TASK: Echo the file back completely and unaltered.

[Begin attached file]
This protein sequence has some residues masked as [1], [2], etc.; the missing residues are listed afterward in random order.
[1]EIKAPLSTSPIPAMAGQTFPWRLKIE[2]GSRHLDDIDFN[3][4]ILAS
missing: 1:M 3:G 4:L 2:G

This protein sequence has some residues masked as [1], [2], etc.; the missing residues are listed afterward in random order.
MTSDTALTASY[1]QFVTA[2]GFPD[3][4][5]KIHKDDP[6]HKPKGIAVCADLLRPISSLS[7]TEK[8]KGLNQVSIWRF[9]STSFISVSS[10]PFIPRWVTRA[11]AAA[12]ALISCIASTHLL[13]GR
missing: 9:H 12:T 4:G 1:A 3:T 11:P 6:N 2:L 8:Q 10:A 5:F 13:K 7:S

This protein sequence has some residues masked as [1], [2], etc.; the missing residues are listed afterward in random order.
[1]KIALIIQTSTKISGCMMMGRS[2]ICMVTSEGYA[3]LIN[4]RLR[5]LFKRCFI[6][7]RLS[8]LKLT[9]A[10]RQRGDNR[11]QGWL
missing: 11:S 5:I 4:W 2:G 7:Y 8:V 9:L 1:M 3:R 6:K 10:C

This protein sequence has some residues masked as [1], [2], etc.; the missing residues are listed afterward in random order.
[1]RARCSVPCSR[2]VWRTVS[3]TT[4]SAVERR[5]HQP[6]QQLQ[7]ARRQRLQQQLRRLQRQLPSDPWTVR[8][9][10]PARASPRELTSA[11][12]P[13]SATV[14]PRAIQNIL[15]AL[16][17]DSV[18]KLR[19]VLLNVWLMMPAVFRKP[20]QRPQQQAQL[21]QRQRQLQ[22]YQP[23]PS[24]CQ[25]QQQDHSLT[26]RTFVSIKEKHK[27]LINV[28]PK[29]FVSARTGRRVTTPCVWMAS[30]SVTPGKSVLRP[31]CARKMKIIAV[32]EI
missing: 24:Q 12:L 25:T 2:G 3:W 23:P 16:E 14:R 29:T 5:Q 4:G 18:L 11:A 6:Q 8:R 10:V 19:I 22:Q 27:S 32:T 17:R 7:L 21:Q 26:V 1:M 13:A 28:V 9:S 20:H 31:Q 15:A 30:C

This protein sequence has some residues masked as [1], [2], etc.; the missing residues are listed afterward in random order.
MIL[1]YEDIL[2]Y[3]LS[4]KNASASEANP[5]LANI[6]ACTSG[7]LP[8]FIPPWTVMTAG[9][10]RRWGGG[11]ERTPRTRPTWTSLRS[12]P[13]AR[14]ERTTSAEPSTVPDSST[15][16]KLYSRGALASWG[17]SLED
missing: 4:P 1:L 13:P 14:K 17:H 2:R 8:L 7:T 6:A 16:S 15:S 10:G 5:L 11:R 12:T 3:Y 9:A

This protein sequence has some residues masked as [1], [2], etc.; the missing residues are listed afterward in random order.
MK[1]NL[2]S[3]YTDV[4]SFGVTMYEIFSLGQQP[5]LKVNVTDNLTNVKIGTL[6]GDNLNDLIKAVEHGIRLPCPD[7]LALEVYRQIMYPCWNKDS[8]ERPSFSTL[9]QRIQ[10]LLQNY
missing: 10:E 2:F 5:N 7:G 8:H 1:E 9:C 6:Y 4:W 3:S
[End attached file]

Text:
This protein sequence has some residues masked as [1], [2], etc.; the missing residues are listed afterward in random order.
[1]EIKAPLSTSPIPAMAGQTFPWRLKIE[2]GSRHLDDIDFN[3][4]ILAS
missing: 1:M 3:G 4:L 2:G

This protein sequence has some residues masked as [1], [2], etc.; the missing residues are listed afterward in random order.
MTSDTALTASY[1]QFVTA[2]GFPD[3][4][5]KIHKDDP[6]HKPKGIAVCADLLRPISSLS[7]TEK[8]KGLNQVSIWRF[9]STSFISVSS[10]PFIPRWVTRA[11]AAA[12]ALISCIASTHLL[13]GR
missing: 9:H 12:T 4:G 1:A 3:T 11:P 6:N 2:L 8:Q 10:A 5:F 13:K 7:S

This protein sequence has some residues masked as [1], [2], etc.; the missing residues are listed afterward in random order.
[1]KIALIIQTSTKISGCMMMGRS[2]ICMVTSEGYA[3]LIN[4]RLR[5]LFKRCFI[6][7]RLS[8]LKLT[9]A[10]RQRGDNR[11]QGWL
missing: 11:S 5:I 4:W 2:G 7:Y 8:V 9:L 1:M 3:R 6:K 10:C

This protein sequence has some residues masked as [1], [2], etc.; the missing residues are listed afterward in random order.
[1]RARCSVPCSR[2]VWRTVS[3]TT[4]SAVERR[5]HQP[6]QQLQ[7]ARRQRLQQQLRRLQRQLPSDPWTVR[8][9][10]PARASPRELTSA[11][12]P[13]SATV[14]PRAIQNIL[15]AL[16][17]DSV[18]KLR[19]VLLNVWLMMPAVFRKP[20]QRPQQQAQL[21]QRQRQLQ[22]YQP[23]PS[24]CQ[25]QQQDHSLT[26]RTFVSIKEKHK[27]LINV[28]PK[29]FVSARTGRRVTTPCVWMAS[30]SVTPGKSVLRP[31]CARKMKIIAV[32]EI
missing: 24:Q 12:L 25:T 2:G 3:W 23:P 16:E 14:R 29:T 5:Q 4:G 18:L 11:A 6:Q 8:R 10:V 19:I 22:Q 27:S 32:T 17:R 7:L 21:Q 26:V 1:M 13:A 28:V 9:S 20:H 31:Q 15:A 30:C

This protein sequence has some residues masked as [1], [2], etc.; the missing residues are listed afterward in random order.
MIL[1]YEDIL[2]Y[3]LS[4]KNASASEANP[5]LANI[6]ACTSG[7]LP[8]FIPPWTVMTAG[9][10]RRWGGG[11]ERTPRTRPTWTSLRS[12]P[13]AR[14]ERTTSAEPSTVPDSST[15][16]KLYSRGALASWG[17]SLED
missing: 4:P 1:L 13:P 14:K 17:H 2:R 8:L 7:T 6:A 16:S 15:S 10:G 5:L 11:R 12:T 3:Y 9:A

This protein sequence has some residues masked as [1], [2], etc.; the missing residues are listed afterward in random order.
MK[1]NL[2]S[3]YTDV[4]SFGVTMYEIFSLGQQP[5]LKVNVTDNLTNVKIGTL[6]GDNLNDLIKAVEHGIRLPCPD[7]LALEVYRQIMYPCWNKDS[8]ERPSFSTL[9]QRIQ[10]LLQNY
missing: 10:E 2:F 5:N 7:G 8:H 1:E 9:C 6:Y 4:W 3:S